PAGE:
In several posts I wrote about my ‘unofficial mother in-law’, my partner’s mom who has dementia. You are welcome to read more about her in these posts: ‘My Mother In-Law Teacher’ and ‘…hold back the tears in my eyes’. She is 92 and has dementia and is living with her youngest son – my partner’s brother.
Wikipedia.org has the following information:
Dementia, also known as senility, is a broad category of brain diseases that cause a long term and often gradual decrease in the ability to think and remember such that a person’s daily functioning is affected. Other common symptoms include emotional problems, problems with language, and a decrease in motivation. A person’s consciousness is not affected. For the diagnosis to be present it must be a change from a person’s usual mental functioning and a greater decline than one would expect due to aging. These diseases also have a significant effect on a person’s caregivers.
This is an exact description of my unofficial mother in-law’s situation. I met this lady about 12 years ago and the first couple of times I spent with her were the ‘get to know’ visits when my partner’s dad was still alive. When my partner’s dad died about 6 years ago, his wife, my unofficial mother in-law stayed with us for a period of time. It was not an easy visit; besides going through her mourning, she was angry, frustrated and very hateful. This visit is the only time that I hated her mainly due to her mean and hateful comments directed at her sons.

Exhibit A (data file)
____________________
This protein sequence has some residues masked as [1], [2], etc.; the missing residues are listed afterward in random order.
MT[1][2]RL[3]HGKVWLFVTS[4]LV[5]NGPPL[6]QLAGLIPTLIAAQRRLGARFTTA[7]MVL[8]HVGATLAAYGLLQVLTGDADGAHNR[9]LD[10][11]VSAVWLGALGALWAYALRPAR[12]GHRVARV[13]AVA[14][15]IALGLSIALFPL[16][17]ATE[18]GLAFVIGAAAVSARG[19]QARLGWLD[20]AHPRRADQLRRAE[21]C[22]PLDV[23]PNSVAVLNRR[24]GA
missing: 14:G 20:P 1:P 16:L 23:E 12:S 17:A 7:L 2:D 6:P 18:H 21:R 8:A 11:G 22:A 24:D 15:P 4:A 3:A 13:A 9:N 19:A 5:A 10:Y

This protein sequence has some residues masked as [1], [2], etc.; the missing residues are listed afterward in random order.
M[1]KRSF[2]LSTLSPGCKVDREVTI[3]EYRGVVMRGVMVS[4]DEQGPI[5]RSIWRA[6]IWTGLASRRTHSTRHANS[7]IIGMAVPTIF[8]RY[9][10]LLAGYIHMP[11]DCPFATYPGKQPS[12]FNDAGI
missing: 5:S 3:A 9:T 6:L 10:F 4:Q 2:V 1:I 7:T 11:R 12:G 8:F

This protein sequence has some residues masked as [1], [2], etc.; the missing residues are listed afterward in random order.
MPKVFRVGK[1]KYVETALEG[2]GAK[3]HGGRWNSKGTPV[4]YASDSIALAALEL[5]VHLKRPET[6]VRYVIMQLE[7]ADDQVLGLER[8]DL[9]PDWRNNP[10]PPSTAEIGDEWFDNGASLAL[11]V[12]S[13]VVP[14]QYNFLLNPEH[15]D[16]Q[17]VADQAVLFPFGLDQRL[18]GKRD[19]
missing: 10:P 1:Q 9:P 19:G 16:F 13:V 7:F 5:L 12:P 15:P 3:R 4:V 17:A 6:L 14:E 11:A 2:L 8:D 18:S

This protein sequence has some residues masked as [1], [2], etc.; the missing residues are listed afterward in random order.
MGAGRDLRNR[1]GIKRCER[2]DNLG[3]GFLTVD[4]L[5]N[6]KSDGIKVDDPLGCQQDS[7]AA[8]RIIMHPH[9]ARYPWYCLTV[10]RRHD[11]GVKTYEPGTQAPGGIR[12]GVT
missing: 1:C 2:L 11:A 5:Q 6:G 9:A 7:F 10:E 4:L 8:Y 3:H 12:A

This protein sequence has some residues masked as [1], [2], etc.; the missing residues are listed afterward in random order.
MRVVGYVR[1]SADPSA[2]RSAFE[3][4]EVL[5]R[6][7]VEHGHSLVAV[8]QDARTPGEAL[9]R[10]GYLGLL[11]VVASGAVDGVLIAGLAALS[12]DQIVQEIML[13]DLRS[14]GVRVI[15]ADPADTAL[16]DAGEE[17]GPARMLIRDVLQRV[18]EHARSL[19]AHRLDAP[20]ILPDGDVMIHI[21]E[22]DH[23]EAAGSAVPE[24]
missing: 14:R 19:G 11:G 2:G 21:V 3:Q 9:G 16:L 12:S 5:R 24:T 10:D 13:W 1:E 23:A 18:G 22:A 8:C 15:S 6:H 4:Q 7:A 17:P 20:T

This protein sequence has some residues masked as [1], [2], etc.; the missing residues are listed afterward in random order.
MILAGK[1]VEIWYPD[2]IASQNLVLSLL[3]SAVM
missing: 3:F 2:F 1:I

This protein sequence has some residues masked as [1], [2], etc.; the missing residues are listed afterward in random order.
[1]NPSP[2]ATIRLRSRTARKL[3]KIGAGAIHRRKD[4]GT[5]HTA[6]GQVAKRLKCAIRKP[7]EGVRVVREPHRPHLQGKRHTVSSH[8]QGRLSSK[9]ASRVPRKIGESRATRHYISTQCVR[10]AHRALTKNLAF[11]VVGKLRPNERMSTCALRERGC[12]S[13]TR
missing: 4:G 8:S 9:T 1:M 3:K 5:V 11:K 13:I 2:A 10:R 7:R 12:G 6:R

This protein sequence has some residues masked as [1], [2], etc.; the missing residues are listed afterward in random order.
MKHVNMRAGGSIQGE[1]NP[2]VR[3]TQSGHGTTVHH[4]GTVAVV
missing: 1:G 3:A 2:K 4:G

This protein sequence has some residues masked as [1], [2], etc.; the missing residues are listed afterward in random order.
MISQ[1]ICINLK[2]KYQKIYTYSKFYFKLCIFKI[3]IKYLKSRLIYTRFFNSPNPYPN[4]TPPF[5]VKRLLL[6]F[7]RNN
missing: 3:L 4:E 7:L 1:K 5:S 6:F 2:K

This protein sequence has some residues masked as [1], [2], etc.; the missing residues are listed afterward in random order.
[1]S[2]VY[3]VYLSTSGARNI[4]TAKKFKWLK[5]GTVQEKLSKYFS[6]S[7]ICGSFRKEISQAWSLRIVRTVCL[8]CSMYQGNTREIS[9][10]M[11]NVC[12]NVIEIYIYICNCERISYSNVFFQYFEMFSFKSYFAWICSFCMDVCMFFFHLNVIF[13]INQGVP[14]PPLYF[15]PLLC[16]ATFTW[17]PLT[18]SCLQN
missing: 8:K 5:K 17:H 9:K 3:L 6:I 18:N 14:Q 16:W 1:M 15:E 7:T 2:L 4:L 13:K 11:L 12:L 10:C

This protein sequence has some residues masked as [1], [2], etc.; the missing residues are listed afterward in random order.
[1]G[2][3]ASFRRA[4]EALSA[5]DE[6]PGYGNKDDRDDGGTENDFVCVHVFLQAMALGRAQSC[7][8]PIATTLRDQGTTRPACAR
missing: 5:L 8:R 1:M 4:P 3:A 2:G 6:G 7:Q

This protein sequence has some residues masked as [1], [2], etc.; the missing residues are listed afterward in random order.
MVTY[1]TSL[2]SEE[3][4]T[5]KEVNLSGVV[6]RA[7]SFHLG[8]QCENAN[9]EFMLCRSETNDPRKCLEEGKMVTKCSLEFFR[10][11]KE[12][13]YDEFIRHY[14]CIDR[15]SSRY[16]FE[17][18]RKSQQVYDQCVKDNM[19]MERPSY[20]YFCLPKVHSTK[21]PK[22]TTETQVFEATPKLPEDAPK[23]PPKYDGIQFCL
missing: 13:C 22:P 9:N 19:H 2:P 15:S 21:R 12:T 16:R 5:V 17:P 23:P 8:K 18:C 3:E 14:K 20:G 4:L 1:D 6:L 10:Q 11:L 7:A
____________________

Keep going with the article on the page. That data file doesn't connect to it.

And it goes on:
Since that event, she has stayed with us numerous other times with some good visits and some bad visits. But during these visits I have grown to admire her and to respect her and to love her.
I believe the loss of her husband is the break that Dementia had to progress rapidly and to take over – providing a beginning to the end – the start of a long road.
I have no idea when the end will come; as each day mounts, so do her struggles.
My hope is when the end has come and the travel on the long road is completed, she has a sense of serenity and she knows her life was lived with meaning, purpose and accomplishment.
My hope is she will know her life and her dementia that is her long road, has taught me to live life for the moment, have persistence, and never become defeated.